I’m going to churn out as many WR prospect pieces as I can before Thursday’s activities begin, so with that in mind I’m writing on one of my personal favorite receiving prospects in J.J. Arcega-Whiteside.
The Stanford receiver is 6’3 and 225 lb., and was born on December 31st, 1996, so he’ll literally be 23 years old at the twilight of 2019 and the very beginning of 2020. In his senior season at Stanford he caught 63 passes for 1,059 yards and 14 touchdowns (tied for third in the nation). He was also named to the Second Team All-Pac-12 team in 2018.
As aforementioned, I really like Arcega-Whiteside, who I’m going to refer to as JJAW for the rest of this article. JJAW has not been getting an extreme level of first round draft hype, and I think that’s alarming because in terms of talent and skill he’s near the top of my board for WR prospects in the 2019 class and would be a steal if/when he falls to day 2.
So with that out of the way, let’s talk about why I love JJAW as a prospect.
If you recall my article on N’Keal Harry I mentioned how I thought his route running ability was a major concern despite some success at the catch point. Rest assured that this is not a problem for JJAW.
Right off the snap we take a look at this route against the Notre Dame corner’s press coverage. JJAW starts it off looking like a toddler that didn’t get what he wanted, but the separation he created was no child’s play. Keep in mind this play came on third and six, so JJAW was able to use his frame and patient footwork to get open on this drag route to move the chains.
Looking at JJAW’s tape, I thought he did really well against man coverage, and that starts with his ability to win instantly off the line of scrimmage. He can slide pass man and press coverage and has enough speed to create separation for his quarterback.
JJAW’s nasty route running and footwork also lend themselves in the red zone, He jukes the corner on this touchdown pass, using a nice jab with his outside foot to help bait the corner and push off, creating plenty of separation to the back of the end zone for the easy touchdown.
Now, Arcega-Whiteside’s ability to separate is all the more exciting when you consider even in moments where he can’t, his frame and approach to the catch point make him a monster on contested catches.
Here’s a fun fact: both of JJAW’s parents played professional basketball in Spain. And since he’s a wide receiver built like a tight end that catches passes and runs routes like a wide receiver, he has some experience using basketball-esque boxing out on his opponents. (There, I got that out of the way before every NFL announcer could use that in the future.)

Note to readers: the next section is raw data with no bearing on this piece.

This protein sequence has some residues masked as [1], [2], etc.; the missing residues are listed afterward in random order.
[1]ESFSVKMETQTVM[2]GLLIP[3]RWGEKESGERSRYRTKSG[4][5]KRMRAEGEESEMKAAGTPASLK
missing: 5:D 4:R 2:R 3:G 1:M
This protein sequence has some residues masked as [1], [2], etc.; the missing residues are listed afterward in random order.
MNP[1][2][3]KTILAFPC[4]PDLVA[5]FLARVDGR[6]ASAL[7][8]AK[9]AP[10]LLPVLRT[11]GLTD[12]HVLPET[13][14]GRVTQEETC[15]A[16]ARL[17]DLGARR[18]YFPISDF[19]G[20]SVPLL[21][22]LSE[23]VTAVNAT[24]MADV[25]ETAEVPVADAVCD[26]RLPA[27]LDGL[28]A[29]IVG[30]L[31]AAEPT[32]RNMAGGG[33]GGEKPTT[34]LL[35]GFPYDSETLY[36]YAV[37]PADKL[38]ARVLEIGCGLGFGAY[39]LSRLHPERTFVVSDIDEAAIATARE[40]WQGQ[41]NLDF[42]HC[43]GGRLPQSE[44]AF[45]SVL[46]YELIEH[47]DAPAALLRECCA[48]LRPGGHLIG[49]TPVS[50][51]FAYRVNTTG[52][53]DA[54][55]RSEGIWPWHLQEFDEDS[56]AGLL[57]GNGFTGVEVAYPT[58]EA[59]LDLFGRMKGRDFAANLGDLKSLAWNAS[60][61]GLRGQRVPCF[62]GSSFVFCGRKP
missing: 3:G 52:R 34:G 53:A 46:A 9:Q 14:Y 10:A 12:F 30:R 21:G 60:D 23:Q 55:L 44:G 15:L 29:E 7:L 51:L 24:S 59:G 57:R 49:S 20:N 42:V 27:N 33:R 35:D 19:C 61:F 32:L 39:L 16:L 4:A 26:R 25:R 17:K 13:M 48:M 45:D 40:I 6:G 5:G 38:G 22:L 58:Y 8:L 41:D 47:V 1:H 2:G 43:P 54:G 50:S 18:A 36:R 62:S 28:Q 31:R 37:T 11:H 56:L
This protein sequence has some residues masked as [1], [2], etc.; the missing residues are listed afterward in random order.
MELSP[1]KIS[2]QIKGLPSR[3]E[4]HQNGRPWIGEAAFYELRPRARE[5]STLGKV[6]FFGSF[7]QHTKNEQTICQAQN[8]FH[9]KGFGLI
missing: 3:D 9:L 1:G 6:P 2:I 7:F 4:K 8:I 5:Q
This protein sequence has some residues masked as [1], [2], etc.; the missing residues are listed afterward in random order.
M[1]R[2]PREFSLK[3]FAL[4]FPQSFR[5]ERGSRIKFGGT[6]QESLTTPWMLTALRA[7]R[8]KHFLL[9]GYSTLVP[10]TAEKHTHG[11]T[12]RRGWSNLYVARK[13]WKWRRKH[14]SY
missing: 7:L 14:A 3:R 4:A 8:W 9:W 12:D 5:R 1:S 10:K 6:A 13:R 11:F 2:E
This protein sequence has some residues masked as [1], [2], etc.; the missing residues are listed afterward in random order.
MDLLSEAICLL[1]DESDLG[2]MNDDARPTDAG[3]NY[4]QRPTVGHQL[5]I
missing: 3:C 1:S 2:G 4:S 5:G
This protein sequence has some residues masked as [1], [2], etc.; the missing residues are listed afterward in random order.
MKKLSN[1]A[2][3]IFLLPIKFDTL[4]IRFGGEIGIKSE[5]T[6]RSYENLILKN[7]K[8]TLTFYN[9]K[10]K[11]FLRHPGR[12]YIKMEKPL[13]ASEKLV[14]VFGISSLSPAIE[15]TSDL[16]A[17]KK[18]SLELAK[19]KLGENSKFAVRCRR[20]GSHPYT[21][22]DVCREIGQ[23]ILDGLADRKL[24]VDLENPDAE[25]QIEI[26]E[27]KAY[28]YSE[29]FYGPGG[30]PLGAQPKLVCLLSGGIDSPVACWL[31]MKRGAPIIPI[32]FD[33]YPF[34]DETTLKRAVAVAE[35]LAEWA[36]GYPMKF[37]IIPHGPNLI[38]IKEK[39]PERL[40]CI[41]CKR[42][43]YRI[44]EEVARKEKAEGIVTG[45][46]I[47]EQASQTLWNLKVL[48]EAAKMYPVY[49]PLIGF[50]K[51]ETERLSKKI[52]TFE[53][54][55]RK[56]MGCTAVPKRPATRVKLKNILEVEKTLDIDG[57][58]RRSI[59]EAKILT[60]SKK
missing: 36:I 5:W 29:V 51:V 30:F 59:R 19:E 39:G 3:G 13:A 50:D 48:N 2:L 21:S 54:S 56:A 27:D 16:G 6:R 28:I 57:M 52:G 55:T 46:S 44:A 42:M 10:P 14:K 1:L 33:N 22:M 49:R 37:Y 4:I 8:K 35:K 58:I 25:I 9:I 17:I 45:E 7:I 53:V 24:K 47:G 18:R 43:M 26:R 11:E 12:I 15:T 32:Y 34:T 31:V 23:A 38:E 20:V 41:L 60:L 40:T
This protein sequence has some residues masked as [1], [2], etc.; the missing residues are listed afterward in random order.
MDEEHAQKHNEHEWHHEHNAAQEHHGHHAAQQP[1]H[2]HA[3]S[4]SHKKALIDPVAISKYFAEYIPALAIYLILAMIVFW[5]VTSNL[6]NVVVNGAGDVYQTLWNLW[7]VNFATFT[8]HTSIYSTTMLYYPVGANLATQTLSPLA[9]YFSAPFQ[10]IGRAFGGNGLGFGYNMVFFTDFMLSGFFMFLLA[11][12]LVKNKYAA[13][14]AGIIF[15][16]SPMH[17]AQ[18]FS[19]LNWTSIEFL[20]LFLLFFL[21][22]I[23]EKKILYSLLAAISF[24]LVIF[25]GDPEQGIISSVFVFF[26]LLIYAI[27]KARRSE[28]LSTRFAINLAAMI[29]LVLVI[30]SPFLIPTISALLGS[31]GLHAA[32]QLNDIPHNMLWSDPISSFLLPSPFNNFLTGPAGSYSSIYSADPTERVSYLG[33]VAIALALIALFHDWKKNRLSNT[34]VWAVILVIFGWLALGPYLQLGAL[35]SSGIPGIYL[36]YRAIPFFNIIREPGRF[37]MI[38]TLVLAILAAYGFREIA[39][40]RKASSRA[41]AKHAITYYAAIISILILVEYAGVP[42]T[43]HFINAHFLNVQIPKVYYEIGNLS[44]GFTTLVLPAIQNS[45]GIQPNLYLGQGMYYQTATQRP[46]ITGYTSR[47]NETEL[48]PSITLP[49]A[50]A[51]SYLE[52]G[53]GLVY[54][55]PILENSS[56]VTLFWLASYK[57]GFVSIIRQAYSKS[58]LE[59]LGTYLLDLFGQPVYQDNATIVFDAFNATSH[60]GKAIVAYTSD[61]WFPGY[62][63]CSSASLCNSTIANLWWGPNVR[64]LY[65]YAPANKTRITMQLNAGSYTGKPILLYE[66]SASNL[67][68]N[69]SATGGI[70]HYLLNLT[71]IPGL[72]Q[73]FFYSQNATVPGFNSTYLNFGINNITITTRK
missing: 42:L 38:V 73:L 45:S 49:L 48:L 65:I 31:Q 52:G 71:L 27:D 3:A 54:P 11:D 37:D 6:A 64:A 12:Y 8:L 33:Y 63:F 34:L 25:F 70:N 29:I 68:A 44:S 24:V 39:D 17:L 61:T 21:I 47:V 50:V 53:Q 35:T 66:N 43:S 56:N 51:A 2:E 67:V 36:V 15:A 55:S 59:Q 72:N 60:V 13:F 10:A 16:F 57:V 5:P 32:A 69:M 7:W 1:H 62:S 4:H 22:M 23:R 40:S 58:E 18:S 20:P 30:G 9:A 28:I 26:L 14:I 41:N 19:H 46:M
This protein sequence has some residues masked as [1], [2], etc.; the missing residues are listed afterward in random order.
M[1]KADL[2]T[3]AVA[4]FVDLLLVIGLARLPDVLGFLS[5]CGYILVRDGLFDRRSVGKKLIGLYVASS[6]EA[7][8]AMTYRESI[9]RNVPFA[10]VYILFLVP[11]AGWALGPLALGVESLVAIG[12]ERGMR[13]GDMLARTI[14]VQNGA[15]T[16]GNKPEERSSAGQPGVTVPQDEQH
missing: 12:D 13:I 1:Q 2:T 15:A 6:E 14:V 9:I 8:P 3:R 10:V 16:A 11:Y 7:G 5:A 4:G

I do love the approach on this touchdown. JJAW does look like he’s inside the paint trying to score an easy two, which would definitely earn Steph Curry’s disapproval. His instant outside leverage allows Stanford’s quarterback to throw to his back shoulder, and the strength and toughness of JJAW earns himself another impressive red zone score.
I don’t worry about JJAW being stuck in many 50/50 situations because 1) He’s a really good route runner and 2) He wins these so much that it’s hard to see him struggling with it at the NFL level. This, for example, is against bail defender, and his quarterback lofts it up in the air because he understands how much of a physical freak Arcega-Whiteside is.
JJAW does not let him down here.
This last clip is Megatron style as Arcega-Whiteside wins this against double coverage. This has gotten him compared to players like Alshon Jeffery, and yeah I can see the resemblance. And his ability to win at the catch point on this throw is downright sensational.
J.J. Arcega-Whiteside has had some experience as an underneath option and can create yards after the catch without a problem, but I think he’s really at home as an intermediate and vertical receiver.
I’m really not sure why JJAW hasn’t gotten an overwhelming amount of draft hype, as I can’t really find anything from his game worth criticizing. He’s a great route runner against man and press coverage, a dangerous red zone threat, can succeed in the middle of the field or downfield, has incredible frame and is a monster against contested throws.
If Arcega-Whiteside falls out of the first round and if the Titans go with a pass rusher in the first round, I think they need to do everything they can to make sure the Stanford prospect falls into their hands whether at #51, #82, or whenever, because I truly believe he has first round talent and would be a massive steal for the team that drafts him.
And if he falls to Tennessee, you can imagine that he would give them a tremendous boost for that receiving corps. Make it happen, Jon.